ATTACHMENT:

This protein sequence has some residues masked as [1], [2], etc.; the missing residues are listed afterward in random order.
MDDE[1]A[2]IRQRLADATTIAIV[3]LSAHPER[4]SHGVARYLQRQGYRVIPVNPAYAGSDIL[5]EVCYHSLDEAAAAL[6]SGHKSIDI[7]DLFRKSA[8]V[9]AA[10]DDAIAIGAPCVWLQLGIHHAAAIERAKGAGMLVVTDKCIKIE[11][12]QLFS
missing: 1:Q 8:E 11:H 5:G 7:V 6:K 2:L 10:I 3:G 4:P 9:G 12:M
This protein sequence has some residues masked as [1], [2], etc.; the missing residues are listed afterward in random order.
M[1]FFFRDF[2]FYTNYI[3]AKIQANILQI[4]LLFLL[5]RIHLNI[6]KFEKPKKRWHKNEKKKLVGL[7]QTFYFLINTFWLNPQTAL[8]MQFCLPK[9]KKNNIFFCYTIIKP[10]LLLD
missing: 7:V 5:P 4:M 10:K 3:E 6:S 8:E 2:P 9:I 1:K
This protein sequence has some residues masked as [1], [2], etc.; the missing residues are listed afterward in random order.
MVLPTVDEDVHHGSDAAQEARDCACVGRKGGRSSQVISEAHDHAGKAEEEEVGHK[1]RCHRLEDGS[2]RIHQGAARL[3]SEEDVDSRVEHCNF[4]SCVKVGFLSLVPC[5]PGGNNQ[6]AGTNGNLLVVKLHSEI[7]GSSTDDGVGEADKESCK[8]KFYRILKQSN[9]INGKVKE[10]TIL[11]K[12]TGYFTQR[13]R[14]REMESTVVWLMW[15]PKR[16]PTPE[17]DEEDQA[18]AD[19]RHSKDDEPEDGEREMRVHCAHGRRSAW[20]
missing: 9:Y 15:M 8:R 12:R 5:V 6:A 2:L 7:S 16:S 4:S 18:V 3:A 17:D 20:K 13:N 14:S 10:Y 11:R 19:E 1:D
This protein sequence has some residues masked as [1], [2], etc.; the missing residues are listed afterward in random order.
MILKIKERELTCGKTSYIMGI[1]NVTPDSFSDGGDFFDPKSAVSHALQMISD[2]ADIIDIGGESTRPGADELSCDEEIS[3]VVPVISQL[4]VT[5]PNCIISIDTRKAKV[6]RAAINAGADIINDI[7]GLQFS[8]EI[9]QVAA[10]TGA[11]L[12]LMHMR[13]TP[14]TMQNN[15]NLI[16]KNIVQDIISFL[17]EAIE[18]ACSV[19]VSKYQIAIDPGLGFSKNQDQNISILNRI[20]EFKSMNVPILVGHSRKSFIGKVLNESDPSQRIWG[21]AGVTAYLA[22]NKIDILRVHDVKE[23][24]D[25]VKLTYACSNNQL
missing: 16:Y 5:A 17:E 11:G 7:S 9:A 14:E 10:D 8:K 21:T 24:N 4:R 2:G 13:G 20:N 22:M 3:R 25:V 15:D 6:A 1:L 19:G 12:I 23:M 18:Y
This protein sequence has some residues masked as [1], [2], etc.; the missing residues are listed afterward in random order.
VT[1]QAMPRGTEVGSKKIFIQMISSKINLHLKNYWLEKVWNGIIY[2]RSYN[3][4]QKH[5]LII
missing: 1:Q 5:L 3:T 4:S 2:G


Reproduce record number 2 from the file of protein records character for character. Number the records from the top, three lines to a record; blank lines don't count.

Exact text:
This protein sequence has some residues masked as [1], [2], etc.; the missing residues are listed afterward in random order.
M[1]FFFRDF[2]FYTNYI[3]AKIQANILQI[4]LLFLL[5]RIHLNI[6]KFEKPKKRWHKNEKKKLVGL[7]QTFYFLINTFWLNPQTAL[8]MQFCLPK[9]KKNNIFFCYTIIKP[10]LLLD
missing: 7:V 5:P 4:M 10:K 3:E 6:S 8:E 2:P 9:I 1:K